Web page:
Recently teleSUR released an article with a first hand account of the barbarism that took place during the Iraqi war. Told by Vincent Emanuele, who was stationed in Iraq with the 1st Battalion, 7th Marines, 2003-2005, he pulls the veil from the horrors that were allowed to take place following the invasion of Iraq. He goes on to discuss how these actions, and their allowance, were directly responsible for creating the right environment that allowed groups such as ISIS to form. From their catch, abuse, and subsequent release of now acting ISIS leader, Abu Bakr al-Baghdadi, to the overall abuse of non-combatant Iraqi civilians.
When discussing actions taken in war time, and the typical air of violence that accompany them, it is important to remember that unspeakable acts are carried out by both sides; such is the nature of war. Yet in a country that prides itself on its moral high ground, Americans should not allow themselves to fall to the medieval level that war generally creates. We indeed need to be better than, if we are to carry on as such. That being said, the simple fact that the US invaded Iraq under false and unjust pretenses sheds a different light all together on atrocities such as these.
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After 14 years of War on Terror the West is great at fomenting barbarism and creating failed states.
For the last several years, people around the world have asked, “Where did ISIS come from?” Explanations vary, but largely focus on geopolitical (U.S. hegemony), religious (Sunni-Shia), ideological (Wahhabism) or ecological (climate refugees) origins. Many commentators and even former military officials correctly suggest that the war in Iraq is primarily responsible for unleashing the forces we now know as ISIS, ISIL, Daesh, etc. Here, hopefully I can add some useful reflections and anecdotes.
When I was stationed in Iraq with the 1st Battalion, 7th Marines, 2003-2005, I didn’t know what the repercussions of the war would be, but I knew there would be a reckoning. That retribution, otherwise known as blowback, is currently being experienced around the world (Iraq, Afghanistan, Yemen, Libya, Egypt, Lebanon, Syria, France, Tunisia, California, and so on), with no end in sight.
Back then, I routinely saw and participated in obscenities. Of course, the wickedness of the war was never properly recognized in the West. Without question, antiwar organizations attempted to articulate the horrors of the war in Iraq, but the mainstream media, academia and political-corporate forces in the West never allowed for a serious examination of the greatest war crime of the 21st century.
As we patrolled the vast region of Iraq’s Al-Anbar Province, throwing MRE (Meal Ready to Eat) trash out of our vehicles, I never contemplated how we would be remembered in history books; I simply wanted to make some extra room in my HUMVEE. Years later, sitting in a Western Civilization history course at university, listening to my professor talk about the cradle of civilization, I thought of MRE garbage on the floor of the Mesopotamian desert.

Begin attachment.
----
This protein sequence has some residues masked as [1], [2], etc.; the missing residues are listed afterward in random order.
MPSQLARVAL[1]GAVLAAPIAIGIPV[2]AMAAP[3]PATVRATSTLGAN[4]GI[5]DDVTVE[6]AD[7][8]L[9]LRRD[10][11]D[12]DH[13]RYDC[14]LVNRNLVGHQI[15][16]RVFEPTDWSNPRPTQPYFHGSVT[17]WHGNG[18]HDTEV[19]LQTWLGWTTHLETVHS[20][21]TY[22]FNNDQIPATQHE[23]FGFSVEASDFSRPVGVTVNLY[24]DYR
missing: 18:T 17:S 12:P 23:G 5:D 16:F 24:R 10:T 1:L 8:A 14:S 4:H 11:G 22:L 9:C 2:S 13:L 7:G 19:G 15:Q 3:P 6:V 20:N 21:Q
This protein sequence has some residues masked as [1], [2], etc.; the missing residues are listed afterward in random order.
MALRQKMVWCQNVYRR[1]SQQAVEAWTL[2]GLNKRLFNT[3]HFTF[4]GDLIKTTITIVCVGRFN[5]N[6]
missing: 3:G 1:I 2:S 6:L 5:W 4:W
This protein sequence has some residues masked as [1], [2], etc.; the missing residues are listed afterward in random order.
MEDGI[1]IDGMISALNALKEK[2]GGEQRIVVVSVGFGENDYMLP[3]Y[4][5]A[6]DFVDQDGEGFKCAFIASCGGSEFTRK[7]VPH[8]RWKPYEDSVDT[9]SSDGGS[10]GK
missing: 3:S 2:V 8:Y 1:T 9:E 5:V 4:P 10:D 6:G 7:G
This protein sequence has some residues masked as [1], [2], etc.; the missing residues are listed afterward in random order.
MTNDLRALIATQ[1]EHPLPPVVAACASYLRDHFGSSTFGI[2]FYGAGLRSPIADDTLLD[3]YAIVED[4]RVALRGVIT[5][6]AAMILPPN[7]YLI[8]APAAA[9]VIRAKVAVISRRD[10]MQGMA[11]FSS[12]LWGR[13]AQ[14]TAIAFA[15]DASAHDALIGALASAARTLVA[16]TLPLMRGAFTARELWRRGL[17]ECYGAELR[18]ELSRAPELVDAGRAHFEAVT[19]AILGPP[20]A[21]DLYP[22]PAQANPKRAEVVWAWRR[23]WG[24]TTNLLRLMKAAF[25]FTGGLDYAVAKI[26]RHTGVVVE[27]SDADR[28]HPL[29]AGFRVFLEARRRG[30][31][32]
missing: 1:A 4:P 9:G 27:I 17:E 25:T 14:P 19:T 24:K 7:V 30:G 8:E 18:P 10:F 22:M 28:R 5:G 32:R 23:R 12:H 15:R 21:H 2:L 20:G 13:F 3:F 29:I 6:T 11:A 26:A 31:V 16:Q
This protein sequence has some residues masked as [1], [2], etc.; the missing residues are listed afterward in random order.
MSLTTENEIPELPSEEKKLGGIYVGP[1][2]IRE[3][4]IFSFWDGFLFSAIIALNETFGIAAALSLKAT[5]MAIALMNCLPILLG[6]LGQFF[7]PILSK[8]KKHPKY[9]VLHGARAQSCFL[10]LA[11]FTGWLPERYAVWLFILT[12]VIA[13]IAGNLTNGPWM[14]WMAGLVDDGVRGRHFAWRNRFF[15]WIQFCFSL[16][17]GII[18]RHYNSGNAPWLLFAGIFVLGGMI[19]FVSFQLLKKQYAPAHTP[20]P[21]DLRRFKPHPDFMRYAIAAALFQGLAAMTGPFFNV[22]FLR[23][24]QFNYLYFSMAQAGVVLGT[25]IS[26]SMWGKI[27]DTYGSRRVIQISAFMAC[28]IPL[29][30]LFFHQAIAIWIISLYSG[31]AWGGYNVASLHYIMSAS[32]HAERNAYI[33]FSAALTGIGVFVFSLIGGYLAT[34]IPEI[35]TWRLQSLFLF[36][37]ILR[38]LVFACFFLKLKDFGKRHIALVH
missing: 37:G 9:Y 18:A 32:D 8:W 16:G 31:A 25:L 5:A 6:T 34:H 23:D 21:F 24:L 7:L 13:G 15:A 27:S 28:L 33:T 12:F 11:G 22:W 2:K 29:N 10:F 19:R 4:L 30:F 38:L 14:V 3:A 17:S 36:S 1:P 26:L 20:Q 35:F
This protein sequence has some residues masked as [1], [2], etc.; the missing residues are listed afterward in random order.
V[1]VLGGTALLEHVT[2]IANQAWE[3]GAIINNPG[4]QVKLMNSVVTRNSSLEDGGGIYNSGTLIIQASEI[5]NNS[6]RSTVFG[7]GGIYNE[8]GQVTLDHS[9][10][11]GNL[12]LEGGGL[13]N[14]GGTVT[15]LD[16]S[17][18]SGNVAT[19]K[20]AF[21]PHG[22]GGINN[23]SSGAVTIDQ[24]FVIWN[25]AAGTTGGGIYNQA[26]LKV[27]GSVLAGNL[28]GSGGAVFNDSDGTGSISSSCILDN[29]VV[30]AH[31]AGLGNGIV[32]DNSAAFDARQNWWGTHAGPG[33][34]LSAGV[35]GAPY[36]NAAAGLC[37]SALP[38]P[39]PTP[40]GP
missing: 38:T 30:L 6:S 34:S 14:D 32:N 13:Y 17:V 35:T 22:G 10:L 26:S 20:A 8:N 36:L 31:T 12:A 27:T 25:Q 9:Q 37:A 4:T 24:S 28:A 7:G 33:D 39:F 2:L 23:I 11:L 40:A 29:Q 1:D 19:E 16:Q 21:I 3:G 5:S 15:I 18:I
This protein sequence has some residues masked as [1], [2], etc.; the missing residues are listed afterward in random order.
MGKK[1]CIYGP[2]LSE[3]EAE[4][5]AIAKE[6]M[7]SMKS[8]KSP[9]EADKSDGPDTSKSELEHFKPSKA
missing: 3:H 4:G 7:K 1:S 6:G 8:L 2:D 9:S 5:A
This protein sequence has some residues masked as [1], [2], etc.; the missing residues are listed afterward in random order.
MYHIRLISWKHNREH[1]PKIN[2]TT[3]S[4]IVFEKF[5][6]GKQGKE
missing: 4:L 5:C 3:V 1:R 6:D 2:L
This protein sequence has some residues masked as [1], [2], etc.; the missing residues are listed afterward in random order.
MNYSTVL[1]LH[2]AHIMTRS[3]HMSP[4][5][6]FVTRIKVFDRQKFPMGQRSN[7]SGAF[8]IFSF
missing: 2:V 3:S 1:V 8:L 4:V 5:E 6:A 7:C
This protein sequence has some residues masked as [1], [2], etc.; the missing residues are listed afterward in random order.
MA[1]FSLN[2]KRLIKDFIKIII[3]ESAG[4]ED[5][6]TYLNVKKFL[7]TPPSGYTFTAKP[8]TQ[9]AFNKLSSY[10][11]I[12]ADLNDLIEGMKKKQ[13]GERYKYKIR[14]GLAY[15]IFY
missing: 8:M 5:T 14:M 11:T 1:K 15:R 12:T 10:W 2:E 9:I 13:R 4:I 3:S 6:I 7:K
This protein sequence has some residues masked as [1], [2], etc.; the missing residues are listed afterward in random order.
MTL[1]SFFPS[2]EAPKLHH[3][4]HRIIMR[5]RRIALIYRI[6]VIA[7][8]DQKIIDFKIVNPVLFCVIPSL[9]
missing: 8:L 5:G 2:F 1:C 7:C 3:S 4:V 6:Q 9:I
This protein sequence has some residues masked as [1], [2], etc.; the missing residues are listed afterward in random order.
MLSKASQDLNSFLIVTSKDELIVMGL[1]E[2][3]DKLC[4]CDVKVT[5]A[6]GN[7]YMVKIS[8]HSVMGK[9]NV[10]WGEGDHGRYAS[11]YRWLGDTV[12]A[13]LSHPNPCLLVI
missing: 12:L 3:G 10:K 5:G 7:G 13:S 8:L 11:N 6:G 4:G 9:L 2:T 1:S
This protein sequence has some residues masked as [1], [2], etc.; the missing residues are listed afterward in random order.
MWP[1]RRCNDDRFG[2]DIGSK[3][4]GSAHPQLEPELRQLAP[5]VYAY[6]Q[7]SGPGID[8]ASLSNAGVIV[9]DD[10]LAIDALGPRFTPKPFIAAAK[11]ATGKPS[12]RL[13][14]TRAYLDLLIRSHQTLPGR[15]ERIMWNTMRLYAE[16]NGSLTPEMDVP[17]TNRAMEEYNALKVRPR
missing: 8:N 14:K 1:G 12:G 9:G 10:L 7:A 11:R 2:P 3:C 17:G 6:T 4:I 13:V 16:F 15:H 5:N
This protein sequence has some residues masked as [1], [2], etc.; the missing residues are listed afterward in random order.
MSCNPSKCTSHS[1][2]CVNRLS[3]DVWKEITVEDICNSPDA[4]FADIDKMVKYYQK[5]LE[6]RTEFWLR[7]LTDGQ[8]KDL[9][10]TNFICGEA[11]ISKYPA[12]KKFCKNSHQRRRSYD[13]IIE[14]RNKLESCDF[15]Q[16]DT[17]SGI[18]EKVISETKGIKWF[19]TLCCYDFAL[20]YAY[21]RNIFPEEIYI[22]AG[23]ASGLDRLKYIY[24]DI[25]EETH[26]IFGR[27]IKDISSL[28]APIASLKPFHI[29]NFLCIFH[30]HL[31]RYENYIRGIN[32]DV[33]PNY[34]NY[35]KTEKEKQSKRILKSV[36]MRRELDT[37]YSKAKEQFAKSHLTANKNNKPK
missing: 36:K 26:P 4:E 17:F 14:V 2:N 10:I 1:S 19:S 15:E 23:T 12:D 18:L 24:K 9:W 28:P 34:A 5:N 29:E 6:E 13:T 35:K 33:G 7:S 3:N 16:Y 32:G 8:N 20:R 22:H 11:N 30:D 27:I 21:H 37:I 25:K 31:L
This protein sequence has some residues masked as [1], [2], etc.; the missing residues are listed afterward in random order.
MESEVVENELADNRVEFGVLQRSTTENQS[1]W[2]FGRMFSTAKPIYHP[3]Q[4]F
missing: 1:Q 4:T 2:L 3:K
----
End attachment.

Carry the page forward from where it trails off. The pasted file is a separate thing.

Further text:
Examining recent events in Syria and Iraq, I can’t help but think of the small kids my fellow marines would pelt with Skittles from those MRE packages. Candies weren’t the only objects thrown at the children: water bottles filled with urine, rocks, debris, and various other items were thrown as well. I often wonder how many members of ISIS and various other terrorist organizations recall such events?
Moreover, I think about the hundreds of prisoners we took captive and tortured in makeshift detention facilities staffed by teenagers from Tennessee, New York and Oregon. I never had the misfortune of working in the detention facility, but I remember the stories. I vividly remember the marines telling me about punching, slapping, kicking, elbowing, kneeing and head-butting Iraqis. I remember the tales of sexual torture: forcing Iraqi men to perform sexual acts on each other while marines held knives against their testicles, sometimes sodomizing them with batons.
However, before those abominations could take place, those of us in infantry units had the pleasure of rounding up Iraqis during night raids, zip-tying their hands, black-bagging their heads and throwing them in the back of HUMVEEs and trucks while their wives and kids collapsed to their knees and wailed. Sometimes, we would pick them up during the day. Most of the time they wouldn’t resist. Some of them would hold hands while marines would butt-stroke the prisoners in the face. Once they arrived at the detention facility, they would be held for days, weeks, and even months at a time. Their families were never notified. And when they were released, we would drive them from the FOB (Forward Operating Base) to the middle of the desert and release them several miles from their homes.